Finally, after convicting these men and teaching us about God and His love, Jesus heals the man. There are three things we need to see here: First, Jesus does not bow down to pressure or expectations, but goes ahead and heals this man. This is easy to say, but difficult to do. Jesus refuses to compromise or “fall in line.” He obeys God, He does what God does. He is uncompromising in his obedience. Man, that is convicting. I am thinking of all the times I “soften” my words or stance on something to appeal to others, the times I compromise God’s truth to make myself feel better, the times I go along with my friends or family (or just stay silent!) because it is easier for me. Oh, that is convicting. We are to follow Jesus, not tradition, not those around us, not our instincts.
Second, Jesus HEALS! Just imagine you are standing there in that synagogue. This poor guy shuffles up to Jesus, his hand withered, limp and deformed. It may have been that way since he was born or it may have been the result of a farming accident. But imagine seeing this lifeless, broken hand be made whole right before your eyes. His hand is not just broken, but “withered.” Jesus made the muscles, bones and flesh expand, contract, full and whole!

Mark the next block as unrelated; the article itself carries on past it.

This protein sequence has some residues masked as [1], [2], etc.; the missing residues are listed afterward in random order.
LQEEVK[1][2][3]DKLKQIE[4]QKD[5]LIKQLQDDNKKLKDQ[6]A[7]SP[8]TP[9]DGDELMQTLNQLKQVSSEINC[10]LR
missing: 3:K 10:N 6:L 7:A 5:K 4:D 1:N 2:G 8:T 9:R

I’ve never been a witness to a physical healing like this, so I’m just guessing here, but wouldn’t that just blow your mind? I can’t get my head around it. This hand was irreparably damaged. His condition was irreversible. He was beyond the help of medicine (probably even modern-day medicine and surgery). Then Jesus says the word, and BAM! His hand is remade, made anew, healed, restored, made right. Right then and there. Imagine the joy and wonder of this man and of Jesus’ followers. NO ONE had EVER done anything like this! Don’t just gloss over the miracles of Jesus. They are truly miraculous. Jesus takes the things that are beyond all hope of healing and heals them.
Third, the very thing that SHOULD soften the hearts of these Pharisees (God stepping into the flesh, into time and space, and resetting the bones, reshaping the flesh, strengthening the bone and muscles of this man) in fact HARDENS their hearts toward Jesus and drives them to leave this synagogue and go to a meeting where they start discussing plans on how to murder. What opens the eyes of one darkens the eyes of the other. This miracle should have the Pharisees in awe and wonder. Instead, it pushes them to hate and jealousy. So do not say that, “If only I could see a miracle, I would believe in God!” That is false. Look at the Pharisees and learn. Gain wisdom. Do not be foolish. Jesus saves, not His miracles, not your proof or evidence. Trust Him now, and He will save you. That, in itself, would be a miracle.